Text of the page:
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12/16/2004

 

 

 

 

 

 

Both sides claim victory in dispute over tax collections

Auditor says income less than commissioners projected

by Kim Fickett
Landmark reporter

Last week, the Platte County Commissioners were proud to claim that their projected $9 million in sales and local use tax for 2004 was exceeded.

At Thursday’s commission meeting, First District Commissioner Michael Short announced that Platte County Treasurer Bonnie Brown reported the total 2004 sales and use tax figure at $9.3 million.

"It’s nice to see that the two figures combined came in over our budgeted amount," said Short.

In Short’s comments on Thursday, he stated, "Our auditor (Sandra Thomas) ran around like Chicken Little crying that the commission was running the county into the ground and that the county was in financial crisis. The truth is that there is no revenue shortage and there is no financial crisis.”

According to the Platte County sales tax report, and also according to Auditor Sandra Thomas, Platte County has collected over $5.8 million in general fund sales taxes for 2004.

However, according to Thomas, this is $480,579.27 short of the county commissioners' projected $6.3 million sales tax revenues.

Short acknowledges that Thomas’ statement is correct, however, his reference at Thursday’s meeting was in regard to the combination of both sales and local use taxes for the year.

"I feel it’s ridiculous to add sales tax to use tax because that’s not how it started in January. Now they are saying that it came in over what they projected," stated Thomas. "They are losing site that the whole discussion was over the sales tax number because the actual increase was less then half of what was projected. And that’s being deceitful to the public.”

Thomas also said for the 2004 budget, she recommended a 7% increase in general fund sales taxes. The commissioners projected a 16.5% increase in general fund sales taxes in their final adopted 2004 budget. The actual increase was only 7.6%.

In determining the projected revenue budget for the upcoming year, Short said there are three main sources of revenue the commission must look at including the general sales tax, property tax, and the local use tax.

While use tax collections are up, overall total revenues are lower than projected, according to the county auditor.

"It’s funny, because he didn’t want to talk about the property tax at all," said Thomas. "They lowered the property tax levy and now they’re trying to blame the shortage on my office. However, they say the local use and sales tax are phenomenal. They need to think about the impact their decisions are going to have and not blame those decisions on someone else.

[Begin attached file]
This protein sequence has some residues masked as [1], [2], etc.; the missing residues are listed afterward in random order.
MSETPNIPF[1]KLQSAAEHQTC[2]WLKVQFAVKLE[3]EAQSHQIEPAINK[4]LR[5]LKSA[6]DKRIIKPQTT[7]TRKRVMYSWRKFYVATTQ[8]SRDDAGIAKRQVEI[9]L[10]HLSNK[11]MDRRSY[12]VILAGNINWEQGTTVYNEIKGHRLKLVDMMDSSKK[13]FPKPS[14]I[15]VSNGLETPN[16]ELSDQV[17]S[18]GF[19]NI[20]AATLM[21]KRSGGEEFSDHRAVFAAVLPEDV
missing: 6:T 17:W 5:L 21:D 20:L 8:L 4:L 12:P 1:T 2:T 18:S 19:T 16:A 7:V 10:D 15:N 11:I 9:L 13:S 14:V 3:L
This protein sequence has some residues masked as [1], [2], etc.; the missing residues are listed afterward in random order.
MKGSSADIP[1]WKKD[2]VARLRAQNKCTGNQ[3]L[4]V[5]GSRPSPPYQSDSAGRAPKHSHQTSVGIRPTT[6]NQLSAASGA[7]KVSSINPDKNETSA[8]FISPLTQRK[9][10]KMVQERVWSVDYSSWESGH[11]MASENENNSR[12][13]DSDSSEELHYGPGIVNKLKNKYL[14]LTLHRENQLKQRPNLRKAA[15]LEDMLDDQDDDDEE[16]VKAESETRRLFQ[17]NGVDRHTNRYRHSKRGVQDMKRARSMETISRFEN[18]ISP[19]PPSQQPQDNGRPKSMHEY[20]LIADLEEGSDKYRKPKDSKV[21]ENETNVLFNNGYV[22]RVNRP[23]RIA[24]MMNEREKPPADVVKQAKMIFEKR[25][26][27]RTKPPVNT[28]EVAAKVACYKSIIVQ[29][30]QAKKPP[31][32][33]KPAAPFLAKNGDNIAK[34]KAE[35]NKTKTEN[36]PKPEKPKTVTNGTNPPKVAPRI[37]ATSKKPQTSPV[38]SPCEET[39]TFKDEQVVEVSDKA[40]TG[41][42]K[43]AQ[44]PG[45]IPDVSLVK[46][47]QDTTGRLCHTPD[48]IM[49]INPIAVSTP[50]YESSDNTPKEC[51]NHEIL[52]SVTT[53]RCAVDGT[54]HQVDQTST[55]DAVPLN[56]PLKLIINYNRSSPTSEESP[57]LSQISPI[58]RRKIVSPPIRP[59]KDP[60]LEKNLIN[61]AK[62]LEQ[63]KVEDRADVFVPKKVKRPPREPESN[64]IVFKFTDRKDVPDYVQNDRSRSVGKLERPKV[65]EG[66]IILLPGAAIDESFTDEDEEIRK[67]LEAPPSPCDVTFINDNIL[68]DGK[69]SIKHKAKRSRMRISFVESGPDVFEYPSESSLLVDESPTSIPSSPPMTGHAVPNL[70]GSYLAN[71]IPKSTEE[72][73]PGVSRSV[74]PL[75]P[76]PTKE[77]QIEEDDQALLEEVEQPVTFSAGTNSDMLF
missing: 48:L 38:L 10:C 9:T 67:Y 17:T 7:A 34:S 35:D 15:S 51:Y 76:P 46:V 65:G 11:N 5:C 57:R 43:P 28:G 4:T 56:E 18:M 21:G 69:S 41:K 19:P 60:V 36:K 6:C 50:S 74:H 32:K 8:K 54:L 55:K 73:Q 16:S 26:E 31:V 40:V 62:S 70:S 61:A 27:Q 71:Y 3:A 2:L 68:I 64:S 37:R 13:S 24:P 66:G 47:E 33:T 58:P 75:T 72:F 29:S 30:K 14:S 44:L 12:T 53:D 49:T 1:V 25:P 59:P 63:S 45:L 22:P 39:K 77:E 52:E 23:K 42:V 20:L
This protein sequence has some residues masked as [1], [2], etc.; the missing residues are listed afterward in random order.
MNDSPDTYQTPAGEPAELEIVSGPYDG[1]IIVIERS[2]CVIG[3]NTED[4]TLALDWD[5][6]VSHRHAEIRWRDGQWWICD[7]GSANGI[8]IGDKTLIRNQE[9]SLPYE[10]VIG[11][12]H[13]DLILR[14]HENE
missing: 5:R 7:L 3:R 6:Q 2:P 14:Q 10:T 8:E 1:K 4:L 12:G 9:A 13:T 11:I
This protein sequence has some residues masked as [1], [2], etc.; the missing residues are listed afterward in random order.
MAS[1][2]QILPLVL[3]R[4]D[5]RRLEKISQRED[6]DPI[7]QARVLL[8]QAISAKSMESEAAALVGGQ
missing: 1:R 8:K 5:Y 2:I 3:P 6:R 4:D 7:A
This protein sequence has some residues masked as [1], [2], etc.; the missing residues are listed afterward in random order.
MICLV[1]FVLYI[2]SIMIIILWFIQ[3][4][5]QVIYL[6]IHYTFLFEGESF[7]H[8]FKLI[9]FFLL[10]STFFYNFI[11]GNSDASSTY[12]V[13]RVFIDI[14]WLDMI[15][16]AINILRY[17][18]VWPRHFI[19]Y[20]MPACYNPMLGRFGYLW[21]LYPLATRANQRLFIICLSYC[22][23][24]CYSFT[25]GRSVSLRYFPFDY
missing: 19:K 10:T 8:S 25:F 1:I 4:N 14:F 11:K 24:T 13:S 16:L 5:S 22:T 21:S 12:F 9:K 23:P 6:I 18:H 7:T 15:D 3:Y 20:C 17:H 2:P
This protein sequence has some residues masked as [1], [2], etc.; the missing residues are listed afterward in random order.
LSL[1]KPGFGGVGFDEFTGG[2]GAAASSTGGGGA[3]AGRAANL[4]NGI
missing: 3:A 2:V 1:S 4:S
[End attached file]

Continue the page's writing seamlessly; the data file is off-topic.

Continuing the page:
"While some other revenues are up, most notably use taxes, there will still be a shortage in revenues for 2004," said Thomas. "Several others are below the commissioners' approved revenues. These include recorder’s fees and sheriff’s fees, as well as the property tax. I estimate the shortage to be in excess of $200,000.”

According to Short, he just doesn’t agree with Thomas’ thought process on this issue.

"The sheriff and recorder both estimate their revenue and then provide that to the auditor," said Short. "We don’t estimate those revenues. We adopt the figures that are provided to us by the sheriff, recorder and in conjunction with the auditor’s recommendation."
But Thomas said Short’s comment is simply untrue.

"That’s interesting because they (the commissioners) raised those sheriff and recorder fees from my recommendation," said Thomas.

Short said he feels as if the commission did its job regarding the budget.

"The bottom line from our perspective is the revenues the county commission is responsible for estimating came in more than $200,000 over," said Short.

"Everybody keeps losing site that she (Thomas) is the budget officer. If there are shortages in other revenue lines from other offices' budget, the budget officer needs to take responsibility for that.”

According to Thomas, the commissioners aren’t accepting full responsibility for their actions.

"When they raise revenues over $700,000 more than I recommended it’s more difficult for me to deal with any shortages that may occur. There are always some revenues that come in above and some that come in below and you have to look at the whole budget when approving it," said Thomas. "They have as much responsibility as I do because they approve the budget. That’s like saying they are only choosing certain lines they want to take responsibility for.”

 

 
 

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